28th May, 3pm-4pm, Melbourne Town Hall.
“Blogging” panel, “In Conversation” with Jessica Au and Philip Thiel.
Philip Thiel leans back in his chair, sinking his teeth into the pork terrine he made after the i ching told him to “make a pork cake”. He clearly enjoys it – he doesn’t look like a man who over-indulges in a good terrine, and I wonder how big the whole dish was and what percentage of it he ate. Whether the i ching told him that, or if it was just a question of his own will-power.
My own will-power has told me not to indulge in the pork terrine – it’s tied up with what I had for breakfast. I had a $1 coffee from 7Eleven, which I still don’t think tastes as bad as $1 says it should, and I had a muesli bar with lots of nuts in it, and my body should take a long time to burn that off. And even though I’m taking the stairs, I doubt they provide the equivalent to “a workout”. And this is why I say “no thanks” to Philip Thiel’s pork terrine, despite how amazing it looks. Because, you know, that’s a valid thing to blog about.
The panel raises questions about self-censorship, and the encouraging consensus seems to be that while social networking and blogging are mediums rife with over-sharing, this is actually what we enjoy reading. Someone mentions that they read fourfour because they like the guy’s cat. In extremely weird circumstances someone mentions my blog without knowing I’m in the room – I wonder whether there’s some sort of personal thing here, equivalent to fourfour’s cat, which keeps her coming back?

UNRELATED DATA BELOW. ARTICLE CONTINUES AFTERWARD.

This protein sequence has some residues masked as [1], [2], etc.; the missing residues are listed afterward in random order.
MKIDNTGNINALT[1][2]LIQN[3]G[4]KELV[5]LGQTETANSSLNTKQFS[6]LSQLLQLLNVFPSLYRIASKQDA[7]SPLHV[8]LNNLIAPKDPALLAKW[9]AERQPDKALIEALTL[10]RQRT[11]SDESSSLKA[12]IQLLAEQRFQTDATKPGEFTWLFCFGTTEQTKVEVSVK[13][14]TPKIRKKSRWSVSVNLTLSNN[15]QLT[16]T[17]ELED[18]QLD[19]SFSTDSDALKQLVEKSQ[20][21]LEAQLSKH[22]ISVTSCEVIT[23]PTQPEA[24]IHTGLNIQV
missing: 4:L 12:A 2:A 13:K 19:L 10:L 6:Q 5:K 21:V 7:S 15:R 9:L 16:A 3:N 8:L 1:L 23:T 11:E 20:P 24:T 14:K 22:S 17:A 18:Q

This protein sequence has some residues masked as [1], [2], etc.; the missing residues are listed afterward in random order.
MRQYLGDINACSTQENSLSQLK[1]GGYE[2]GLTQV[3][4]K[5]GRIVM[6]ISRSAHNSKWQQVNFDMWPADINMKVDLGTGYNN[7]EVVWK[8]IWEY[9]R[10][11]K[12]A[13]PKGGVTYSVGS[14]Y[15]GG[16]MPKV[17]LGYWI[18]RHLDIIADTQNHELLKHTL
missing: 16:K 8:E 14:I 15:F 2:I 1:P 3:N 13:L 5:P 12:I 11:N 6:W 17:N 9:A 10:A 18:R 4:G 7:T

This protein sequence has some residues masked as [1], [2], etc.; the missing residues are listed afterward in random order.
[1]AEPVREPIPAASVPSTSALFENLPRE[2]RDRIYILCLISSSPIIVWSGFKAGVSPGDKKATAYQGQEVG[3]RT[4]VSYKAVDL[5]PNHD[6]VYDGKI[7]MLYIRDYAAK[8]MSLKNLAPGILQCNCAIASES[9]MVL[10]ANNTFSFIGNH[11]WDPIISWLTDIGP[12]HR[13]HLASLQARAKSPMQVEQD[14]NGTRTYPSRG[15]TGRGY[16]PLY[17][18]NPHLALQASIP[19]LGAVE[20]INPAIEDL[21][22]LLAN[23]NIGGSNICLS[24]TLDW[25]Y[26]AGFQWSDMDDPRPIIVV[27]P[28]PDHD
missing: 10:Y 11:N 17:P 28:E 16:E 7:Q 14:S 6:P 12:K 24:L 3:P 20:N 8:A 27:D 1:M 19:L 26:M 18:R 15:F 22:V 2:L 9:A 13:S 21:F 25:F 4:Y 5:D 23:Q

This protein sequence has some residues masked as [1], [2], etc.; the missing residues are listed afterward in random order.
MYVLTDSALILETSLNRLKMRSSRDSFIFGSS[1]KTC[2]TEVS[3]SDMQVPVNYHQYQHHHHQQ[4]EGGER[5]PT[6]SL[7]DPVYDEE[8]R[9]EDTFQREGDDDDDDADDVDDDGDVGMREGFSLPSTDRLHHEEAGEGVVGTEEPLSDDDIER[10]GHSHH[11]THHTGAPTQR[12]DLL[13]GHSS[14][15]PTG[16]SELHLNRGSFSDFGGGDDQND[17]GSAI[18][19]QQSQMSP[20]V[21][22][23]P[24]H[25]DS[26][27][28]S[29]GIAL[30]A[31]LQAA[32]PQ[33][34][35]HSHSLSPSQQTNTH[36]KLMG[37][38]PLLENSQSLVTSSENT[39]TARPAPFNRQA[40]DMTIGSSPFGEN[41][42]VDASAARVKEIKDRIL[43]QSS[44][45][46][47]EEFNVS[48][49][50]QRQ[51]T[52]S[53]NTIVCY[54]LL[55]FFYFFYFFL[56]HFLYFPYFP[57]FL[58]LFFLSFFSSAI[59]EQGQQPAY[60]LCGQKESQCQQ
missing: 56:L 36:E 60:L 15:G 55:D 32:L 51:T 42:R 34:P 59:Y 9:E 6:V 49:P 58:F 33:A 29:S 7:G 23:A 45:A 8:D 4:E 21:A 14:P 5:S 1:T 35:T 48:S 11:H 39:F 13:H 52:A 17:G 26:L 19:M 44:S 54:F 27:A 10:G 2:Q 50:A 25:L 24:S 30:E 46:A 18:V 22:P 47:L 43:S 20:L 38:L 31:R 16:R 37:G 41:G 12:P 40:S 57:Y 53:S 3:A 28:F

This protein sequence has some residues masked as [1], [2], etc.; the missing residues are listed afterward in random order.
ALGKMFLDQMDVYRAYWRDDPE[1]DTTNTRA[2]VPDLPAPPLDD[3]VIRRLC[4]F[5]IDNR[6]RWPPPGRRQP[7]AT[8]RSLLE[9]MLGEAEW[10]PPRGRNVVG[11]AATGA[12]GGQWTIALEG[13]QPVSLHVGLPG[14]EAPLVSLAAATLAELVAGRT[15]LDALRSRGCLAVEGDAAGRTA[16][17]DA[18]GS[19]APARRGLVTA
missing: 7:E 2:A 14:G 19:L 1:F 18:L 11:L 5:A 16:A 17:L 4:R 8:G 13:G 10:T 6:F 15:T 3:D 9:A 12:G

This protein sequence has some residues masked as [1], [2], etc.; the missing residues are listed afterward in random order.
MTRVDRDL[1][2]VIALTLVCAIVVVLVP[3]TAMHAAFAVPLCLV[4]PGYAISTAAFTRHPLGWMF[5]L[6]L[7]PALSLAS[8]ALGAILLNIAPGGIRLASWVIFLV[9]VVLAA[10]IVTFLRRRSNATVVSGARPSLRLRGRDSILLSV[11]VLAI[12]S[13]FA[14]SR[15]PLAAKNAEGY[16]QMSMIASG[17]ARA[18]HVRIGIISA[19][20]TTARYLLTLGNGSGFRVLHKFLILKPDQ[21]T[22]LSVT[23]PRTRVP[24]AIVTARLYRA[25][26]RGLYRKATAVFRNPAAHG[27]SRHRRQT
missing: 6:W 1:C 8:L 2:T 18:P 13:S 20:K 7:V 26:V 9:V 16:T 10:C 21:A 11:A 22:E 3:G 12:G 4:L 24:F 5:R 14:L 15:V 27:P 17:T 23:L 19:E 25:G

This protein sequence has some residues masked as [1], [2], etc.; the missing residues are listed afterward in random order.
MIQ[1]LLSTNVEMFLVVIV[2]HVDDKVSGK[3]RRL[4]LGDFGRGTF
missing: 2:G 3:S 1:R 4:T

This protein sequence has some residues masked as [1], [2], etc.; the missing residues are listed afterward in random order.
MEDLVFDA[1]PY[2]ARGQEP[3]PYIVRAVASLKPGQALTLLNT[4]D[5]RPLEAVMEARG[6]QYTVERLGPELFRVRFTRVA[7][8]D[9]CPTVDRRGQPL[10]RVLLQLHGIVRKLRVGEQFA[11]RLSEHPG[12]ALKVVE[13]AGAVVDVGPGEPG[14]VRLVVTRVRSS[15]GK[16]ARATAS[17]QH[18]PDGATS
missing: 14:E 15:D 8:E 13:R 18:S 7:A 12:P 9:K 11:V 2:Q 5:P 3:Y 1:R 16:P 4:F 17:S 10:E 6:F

I’ve recently discovered that personal non-fiction is enjoyable. Writing and reading. Pulling what you enjoy out of reading and putting it into your writing isn’t easy – why would anyone want to hear about what I had for breakfast? Sure, we care about fourfour’s cat, but if I had a cat it’d be boring. Right?
Nah. I recently wrote a piece about my brother and how I felt eating food he’d cooked for me. Turns out it’s one of the loveliest pieces I’ve ever written, and that’s because I allowed myself to think that interiority and my personal life is interesting.
Things carry some sort of heft when they’ve got the personal attached to them. And on blogs, this is super-important – it’s the personal stuff which helps make your voice your voice. It’s a medium where people actually come for that kind of content. And it’s incredibly enjoyable to write. It feels less starchy.
And so in writing a “review” or “wrap up” post for my day at the Emerging Writers’ Festival, I decided to blog about the thing I heard that made the deepest impression on me. Plenty of people could write any of the “And then he said…and she said…the next panel…” wrap-up posts I’m capable of writing, but the truth is they’re a bit boring. They’re dry. So here’s a post which includes what I had for breakfast yesterday. This morning, I just had blog for breakfast.